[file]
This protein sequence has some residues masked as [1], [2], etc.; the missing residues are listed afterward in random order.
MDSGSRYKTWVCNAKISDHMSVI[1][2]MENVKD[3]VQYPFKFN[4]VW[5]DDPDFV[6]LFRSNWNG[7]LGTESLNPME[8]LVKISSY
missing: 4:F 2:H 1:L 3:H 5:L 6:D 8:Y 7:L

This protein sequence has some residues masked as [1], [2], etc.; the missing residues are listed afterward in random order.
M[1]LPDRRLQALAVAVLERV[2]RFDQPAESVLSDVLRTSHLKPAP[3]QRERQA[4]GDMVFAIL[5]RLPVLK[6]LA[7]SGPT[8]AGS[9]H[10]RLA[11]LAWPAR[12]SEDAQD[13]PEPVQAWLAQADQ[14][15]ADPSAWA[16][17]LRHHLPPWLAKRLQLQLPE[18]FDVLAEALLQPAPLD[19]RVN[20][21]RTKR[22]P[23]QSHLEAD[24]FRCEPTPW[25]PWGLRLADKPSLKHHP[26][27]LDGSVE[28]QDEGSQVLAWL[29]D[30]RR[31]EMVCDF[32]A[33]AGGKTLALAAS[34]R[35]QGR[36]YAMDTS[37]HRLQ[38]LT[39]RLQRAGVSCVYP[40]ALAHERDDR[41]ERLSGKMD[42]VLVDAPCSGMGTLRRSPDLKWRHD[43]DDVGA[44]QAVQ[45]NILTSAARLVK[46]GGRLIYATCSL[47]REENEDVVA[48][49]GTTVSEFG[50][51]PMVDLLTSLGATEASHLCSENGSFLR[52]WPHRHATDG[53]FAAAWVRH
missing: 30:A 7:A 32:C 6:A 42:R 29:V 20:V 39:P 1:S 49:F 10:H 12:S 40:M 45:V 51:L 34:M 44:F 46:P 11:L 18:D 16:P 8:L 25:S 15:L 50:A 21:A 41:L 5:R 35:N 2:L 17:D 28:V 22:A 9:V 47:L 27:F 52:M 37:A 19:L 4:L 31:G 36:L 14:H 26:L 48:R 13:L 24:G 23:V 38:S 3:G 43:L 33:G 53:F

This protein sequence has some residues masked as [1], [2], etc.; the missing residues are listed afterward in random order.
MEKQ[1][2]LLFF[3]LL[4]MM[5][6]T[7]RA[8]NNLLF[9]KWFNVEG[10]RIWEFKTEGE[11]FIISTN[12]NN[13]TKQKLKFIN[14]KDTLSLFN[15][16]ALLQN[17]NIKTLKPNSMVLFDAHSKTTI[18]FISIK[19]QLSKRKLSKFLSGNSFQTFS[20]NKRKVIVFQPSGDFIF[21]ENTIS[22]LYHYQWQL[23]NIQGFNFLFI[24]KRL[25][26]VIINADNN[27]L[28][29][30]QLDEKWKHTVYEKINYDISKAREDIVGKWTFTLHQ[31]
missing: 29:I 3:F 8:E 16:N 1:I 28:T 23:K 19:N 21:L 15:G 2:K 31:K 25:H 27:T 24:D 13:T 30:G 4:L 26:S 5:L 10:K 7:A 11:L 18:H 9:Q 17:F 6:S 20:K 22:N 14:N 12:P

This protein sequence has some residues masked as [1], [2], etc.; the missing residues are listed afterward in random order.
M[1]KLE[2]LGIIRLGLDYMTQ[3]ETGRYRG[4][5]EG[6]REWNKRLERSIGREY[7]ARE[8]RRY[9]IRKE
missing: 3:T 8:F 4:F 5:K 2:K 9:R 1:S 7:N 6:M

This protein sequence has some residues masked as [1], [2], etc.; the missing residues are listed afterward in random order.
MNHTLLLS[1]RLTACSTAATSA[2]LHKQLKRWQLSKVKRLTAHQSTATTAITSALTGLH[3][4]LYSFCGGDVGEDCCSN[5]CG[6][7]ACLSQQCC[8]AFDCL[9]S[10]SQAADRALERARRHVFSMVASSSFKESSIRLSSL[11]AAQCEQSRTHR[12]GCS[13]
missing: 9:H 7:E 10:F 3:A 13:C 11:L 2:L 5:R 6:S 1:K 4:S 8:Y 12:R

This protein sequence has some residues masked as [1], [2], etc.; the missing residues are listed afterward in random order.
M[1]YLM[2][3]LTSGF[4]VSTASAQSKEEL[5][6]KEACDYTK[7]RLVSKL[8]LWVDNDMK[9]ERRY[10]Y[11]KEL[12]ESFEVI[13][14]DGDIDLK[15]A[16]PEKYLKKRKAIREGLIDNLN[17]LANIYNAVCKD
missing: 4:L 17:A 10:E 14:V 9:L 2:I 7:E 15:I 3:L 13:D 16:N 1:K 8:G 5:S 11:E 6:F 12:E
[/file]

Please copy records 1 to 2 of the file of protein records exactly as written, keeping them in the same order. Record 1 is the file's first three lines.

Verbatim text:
This protein sequence has some residues masked as [1], [2], etc.; the missing residues are listed afterward in random order.
MDSGSRYKTWVCNAKISDHMSVI[1][2]MENVKD[3]VQYPFKFN[4]VW[5]DDPDFV[6]LFRSNWNG[7]LGTESLNPME[8]LVKISSY
missing: 4:F 2:H 1:L 3:H 5:L 6:D 8:Y 7:L

This protein sequence has some residues masked as [1], [2], etc.; the missing residues are listed afterward in random order.
M[1]LPDRRLQALAVAVLERV[2]RFDQPAESVLSDVLRTSHLKPAP[3]QRERQA[4]GDMVFAIL[5]RLPVLK[6]LA[7]SGPT[8]AGS[9]H[10]RLA[11]LAWPAR[12]SEDAQD[13]PEPVQAWLAQADQ[14][15]ADPSAWA[16][17]LRHHLPPWLAKRLQLQLPE[18]FDVLAEALLQPAPLD[19]RVN[20][21]RTKR[22]P[23]QSHLEAD[24]FRCEPTPW[25]PWGLRLADKPSLKHHP[26][27]LDGSVE[28]QDEGSQVLAWL[29]D[30]RR[31]EMVCDF[32]A[33]AGGKTLALAAS[34]R[35]QGR[36]YAMDTS[37]HRLQ[38]LT[39]RLQRAGVSCVYP[40]ALAHERDDR[41]ERLSGKMD[42]VLVDAPCSGMGTLRRSPDLKWRHD[43]DDVGA[44]QAVQ[45]NILTSAARLVK[46]GGRLIYATCSL[47]REENEDVVA[48][49]GTTVSEFG[50][51]PMVDLLTSLGATEASHLCSENGSFLR[52]WPHRHATDG[53]FAAAWVRH
missing: 30:A 7:A 32:C 6:A 42:R 29:V 20:V 39:P 1:S 49:F 10:H 12:S 40:M 45:V 51:L 34:M 44:F 46:P 11:L 18:D 16:P 8:L 25:S 15:L 50:A 21:A 41:L 5:R 35:N 2:L 17:D 28:V 22:A 9:V 47:L 27:F 52:M 37:A 19:L 4:L 31:G 36:L 14:H 26:L 48:R 13:L 24:G 23:V 38:S 3:G 43:L 33:G 53:F